After the furor of the 1840's had died down, City Council tried again. A notice was put into the city paper that the City would be applying for an Act to authorize them to make use of the Gore for erection of a public building. By-Law #83 for the disposal of the Gore on King Street was signed at the council meeting on January 5, 1853. However, on February 28, 1853, Alderman Sadlier gave notice of motion to repeal By-Law #83 and by March 24, 1853 the contentious by-law had been rescinded by a vote of 10 to 5. The people had won again. Not to be bested, The Report of the Special Committee on Post Office Site was adopted July 3, 1853. Council recommended locating the new Post Office directly on the Gore. The idea was shot down in rapid order.
The future of the Gore on King Street was now placed in the hands of the Special Committee on Ornamenting the Gore on King Street. The committee was next heard from six years later as the city prepared for the first ever royal visit to Hamilton. The Water Commissioner proposed a fountain but the Council referred this suggestion to another committee for further study until receiving a letter from Isaac Buchanan and others proposing a joint venture. Buchanan proposed the City set aside $1,200 which would then be matched by Buchanan and his group. The local papers jumped on the bandwagon proclaiming that if a few thousand dollars was all that was needed to convert an eyesore into an ornament they should do it by private subscription. The fountain was built and the new look of the Gore on King Street was unveiled May 24, 1860.
Prior to the unveiling of the fountain council had received a communication from Archibald Kerr offering to pay to have a drinking fountain placed on the Gore in King Street. By November of that year the drinking fountain had been erected. Soon after the Park Committee tendered their report to council: "The Standing Committee on Parks beg leave to report that they have carefully examined the Park on King Street and have ordered sixteen or eighteen trees to be planted to replace those which have been destroyed by evil disposed persons in consequence of having access to the grounds at all times. In order to prevent the wanton destruction of property Your Comm. recommend the present turn stiles be removed and an iron gate placed at each of the four entrances with a lock to each, so that the public may have access only on particular occasions, when Policemen should be in attendance to keep order." This report marked the first instance of council referring to the Gore as a park. Shortly after was the first usage of the name Gore Park.
In July of 1872 council resolved to place the new Bell Tower in the Gore of King Street and asked for tenders. Citizens rose once again to the defense of their park and the Bell Tower was constructed on the originally proposed location on James Street near the market. City council finally bowed to the inevitable and on April 28, 1873 passed the Board of Works recommendation "that the Park on King Street be laid out and planted with flowers and shrubs, and the fence and fountain newly painted”.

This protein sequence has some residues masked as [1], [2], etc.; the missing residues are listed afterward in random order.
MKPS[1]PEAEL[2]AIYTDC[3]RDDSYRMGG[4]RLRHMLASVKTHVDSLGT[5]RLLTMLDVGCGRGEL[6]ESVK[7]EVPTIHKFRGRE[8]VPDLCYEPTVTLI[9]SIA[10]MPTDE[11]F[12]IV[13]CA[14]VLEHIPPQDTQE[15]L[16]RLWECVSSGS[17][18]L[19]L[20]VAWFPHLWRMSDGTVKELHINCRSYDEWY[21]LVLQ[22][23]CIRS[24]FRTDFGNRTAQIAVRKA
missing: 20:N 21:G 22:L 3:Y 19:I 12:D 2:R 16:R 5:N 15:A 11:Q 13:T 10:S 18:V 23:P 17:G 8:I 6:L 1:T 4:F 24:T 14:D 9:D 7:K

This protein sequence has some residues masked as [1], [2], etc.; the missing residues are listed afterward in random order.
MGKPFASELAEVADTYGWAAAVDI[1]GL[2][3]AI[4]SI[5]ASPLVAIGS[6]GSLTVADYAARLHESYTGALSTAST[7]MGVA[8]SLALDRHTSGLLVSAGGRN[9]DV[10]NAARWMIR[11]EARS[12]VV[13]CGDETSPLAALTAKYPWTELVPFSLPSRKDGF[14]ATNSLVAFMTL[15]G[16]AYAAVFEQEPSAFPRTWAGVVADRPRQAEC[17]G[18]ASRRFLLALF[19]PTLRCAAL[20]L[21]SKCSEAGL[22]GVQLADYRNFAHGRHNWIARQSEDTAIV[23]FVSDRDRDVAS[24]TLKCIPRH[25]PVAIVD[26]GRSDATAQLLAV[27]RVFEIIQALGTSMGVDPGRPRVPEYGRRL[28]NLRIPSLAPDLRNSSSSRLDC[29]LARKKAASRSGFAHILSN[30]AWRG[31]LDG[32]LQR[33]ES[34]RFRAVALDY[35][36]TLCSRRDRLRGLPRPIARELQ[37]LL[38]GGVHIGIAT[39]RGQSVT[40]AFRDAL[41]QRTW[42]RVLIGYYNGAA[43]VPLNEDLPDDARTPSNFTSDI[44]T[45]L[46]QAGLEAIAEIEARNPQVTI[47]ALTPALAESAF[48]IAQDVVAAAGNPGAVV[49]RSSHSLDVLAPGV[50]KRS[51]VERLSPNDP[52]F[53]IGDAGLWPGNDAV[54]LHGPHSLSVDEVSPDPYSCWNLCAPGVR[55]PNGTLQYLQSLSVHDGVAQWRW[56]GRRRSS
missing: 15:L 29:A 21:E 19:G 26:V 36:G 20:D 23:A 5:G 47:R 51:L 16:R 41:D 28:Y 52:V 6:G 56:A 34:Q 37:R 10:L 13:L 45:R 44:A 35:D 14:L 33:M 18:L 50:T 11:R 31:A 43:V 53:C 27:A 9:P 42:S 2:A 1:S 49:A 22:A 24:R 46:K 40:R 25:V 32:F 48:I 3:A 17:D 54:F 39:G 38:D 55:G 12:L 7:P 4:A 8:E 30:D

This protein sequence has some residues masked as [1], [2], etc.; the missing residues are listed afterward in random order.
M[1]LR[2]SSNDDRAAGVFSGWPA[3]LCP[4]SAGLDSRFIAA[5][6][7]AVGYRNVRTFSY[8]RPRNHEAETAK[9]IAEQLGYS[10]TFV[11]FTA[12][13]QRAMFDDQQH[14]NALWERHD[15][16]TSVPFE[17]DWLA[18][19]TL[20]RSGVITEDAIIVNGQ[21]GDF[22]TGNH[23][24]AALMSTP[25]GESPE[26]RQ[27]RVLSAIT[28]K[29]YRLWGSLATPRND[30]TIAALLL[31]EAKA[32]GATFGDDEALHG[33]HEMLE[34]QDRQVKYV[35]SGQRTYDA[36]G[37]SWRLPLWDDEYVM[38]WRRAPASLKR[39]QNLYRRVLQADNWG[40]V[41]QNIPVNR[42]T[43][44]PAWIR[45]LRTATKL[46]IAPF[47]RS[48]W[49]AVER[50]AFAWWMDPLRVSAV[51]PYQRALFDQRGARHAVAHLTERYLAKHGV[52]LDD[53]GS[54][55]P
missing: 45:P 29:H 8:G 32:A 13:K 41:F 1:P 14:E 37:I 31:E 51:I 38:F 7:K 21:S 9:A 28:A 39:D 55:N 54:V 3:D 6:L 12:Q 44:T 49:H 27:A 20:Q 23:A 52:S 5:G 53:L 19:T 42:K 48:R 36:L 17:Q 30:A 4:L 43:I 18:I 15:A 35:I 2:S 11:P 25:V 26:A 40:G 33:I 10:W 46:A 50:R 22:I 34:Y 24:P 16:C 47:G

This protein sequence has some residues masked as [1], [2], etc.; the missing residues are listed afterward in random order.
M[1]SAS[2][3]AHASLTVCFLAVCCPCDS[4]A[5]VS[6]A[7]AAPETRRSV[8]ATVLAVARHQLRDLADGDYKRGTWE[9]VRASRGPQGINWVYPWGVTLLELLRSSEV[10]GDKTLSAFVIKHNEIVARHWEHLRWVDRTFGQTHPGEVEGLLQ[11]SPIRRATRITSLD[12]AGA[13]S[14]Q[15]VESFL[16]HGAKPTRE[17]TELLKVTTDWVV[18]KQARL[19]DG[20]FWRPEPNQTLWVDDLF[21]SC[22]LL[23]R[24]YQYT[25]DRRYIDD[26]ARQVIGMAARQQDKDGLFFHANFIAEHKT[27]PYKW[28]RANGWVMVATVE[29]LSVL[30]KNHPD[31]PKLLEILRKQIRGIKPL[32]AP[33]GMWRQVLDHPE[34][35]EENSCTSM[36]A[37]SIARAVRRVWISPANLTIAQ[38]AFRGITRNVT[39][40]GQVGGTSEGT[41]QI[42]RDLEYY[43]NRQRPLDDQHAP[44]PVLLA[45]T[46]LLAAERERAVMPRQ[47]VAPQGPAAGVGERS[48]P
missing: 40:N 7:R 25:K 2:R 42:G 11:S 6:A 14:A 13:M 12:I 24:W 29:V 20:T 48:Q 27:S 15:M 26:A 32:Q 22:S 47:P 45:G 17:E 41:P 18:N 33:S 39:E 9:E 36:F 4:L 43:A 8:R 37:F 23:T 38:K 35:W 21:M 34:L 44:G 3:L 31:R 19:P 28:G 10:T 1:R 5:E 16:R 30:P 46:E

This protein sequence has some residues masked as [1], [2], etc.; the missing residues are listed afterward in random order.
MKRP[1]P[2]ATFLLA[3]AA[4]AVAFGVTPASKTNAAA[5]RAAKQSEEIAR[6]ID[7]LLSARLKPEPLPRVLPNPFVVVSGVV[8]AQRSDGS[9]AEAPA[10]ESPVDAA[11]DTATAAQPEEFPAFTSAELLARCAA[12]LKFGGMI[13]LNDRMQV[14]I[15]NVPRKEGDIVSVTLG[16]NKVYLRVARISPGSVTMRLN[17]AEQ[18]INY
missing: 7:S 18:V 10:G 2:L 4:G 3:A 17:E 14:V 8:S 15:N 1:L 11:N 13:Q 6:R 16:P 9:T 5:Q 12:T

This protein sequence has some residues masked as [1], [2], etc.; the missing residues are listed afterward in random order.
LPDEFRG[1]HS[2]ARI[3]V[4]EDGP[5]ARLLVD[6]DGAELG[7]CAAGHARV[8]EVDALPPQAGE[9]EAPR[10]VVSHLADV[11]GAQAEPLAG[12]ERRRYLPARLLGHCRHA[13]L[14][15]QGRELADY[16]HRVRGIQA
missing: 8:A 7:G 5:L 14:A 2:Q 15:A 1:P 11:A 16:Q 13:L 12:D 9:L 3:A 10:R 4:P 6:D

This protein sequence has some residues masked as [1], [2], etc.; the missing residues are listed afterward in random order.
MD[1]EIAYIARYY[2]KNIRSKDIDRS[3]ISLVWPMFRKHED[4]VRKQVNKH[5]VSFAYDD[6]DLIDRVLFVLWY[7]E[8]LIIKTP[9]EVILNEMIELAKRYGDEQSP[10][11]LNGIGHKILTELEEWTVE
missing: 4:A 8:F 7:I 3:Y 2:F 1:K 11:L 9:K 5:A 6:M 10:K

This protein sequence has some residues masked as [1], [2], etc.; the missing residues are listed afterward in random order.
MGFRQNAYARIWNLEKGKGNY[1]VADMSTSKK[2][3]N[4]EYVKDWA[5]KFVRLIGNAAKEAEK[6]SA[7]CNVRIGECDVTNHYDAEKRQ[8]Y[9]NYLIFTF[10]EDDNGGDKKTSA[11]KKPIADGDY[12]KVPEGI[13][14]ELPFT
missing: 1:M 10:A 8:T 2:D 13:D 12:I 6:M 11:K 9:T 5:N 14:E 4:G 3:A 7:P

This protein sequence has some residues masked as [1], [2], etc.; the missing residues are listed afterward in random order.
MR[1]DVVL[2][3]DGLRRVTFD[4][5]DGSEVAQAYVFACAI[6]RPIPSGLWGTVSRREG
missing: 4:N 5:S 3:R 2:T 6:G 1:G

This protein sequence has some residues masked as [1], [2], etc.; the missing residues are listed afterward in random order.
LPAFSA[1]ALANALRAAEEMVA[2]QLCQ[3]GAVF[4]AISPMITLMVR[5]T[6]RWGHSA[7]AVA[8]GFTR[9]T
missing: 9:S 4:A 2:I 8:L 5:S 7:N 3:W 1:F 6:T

As the 1880s began, the pressing concern for Hamilton’s press was the fact that the park was always locked and the public could not enjoy its benefits. "Hamilton is the only city we know of which has a locked-up park, and we refuse to believe that the character of our people makes the exception necessary." Council dealt with this request in a less than timely manner, and it was three years before the Park was formally opened to the public on June 19, 1883. "The 'interesting ceremony' was performed at 10 o'clock...by Chief Aitchison, of the fire department in the presence of a number of citizens." Few ventured in, as they were not used to being allowed to enter their park. The gates were to be unlocked every morning at 7 and closed at 8 in the evening, with the duty to be performed by the fire department. The Spectator suggested a few improvements like benches on which to sit and enjoy the view. The park must have become increasingly popular as in 1886 the committee recommended the purchase of six “Keep Off the Grass” signs (6).
The populace began to use the Gore in increasing numbers and, on a typical summer night when a band was serenading the people, "(t)he sounds that palpitated on the air were varied. Sweet light strains arose from the band, followed by a crash of doubleforte, and amidst the comparative stillness that followed could be hears the vocal hallelujahs from the Gospel wagoners down east a block away. Then by way of variation would come the tir-rrrr of a bell operated by an ice cream artist half a dozen yards away. Added to these marked and prominent features were the almost perpetual cling-clang-cling of the motorman's bells as the cars rolled and growled along the pavement: all going to make up an evening of mild dissipation on the Gore” (7). On May 20, 1898 a strong petition signed by 64 of the most prominent businessmen in the community, some with shops or businesses facing onto Gore Park, was presented to City council requesting the Gore Park be extended as far as John Street. The aldermen thought this was a good idea; however, no one could decide which whether the Parks or Works committees should deal with it (8).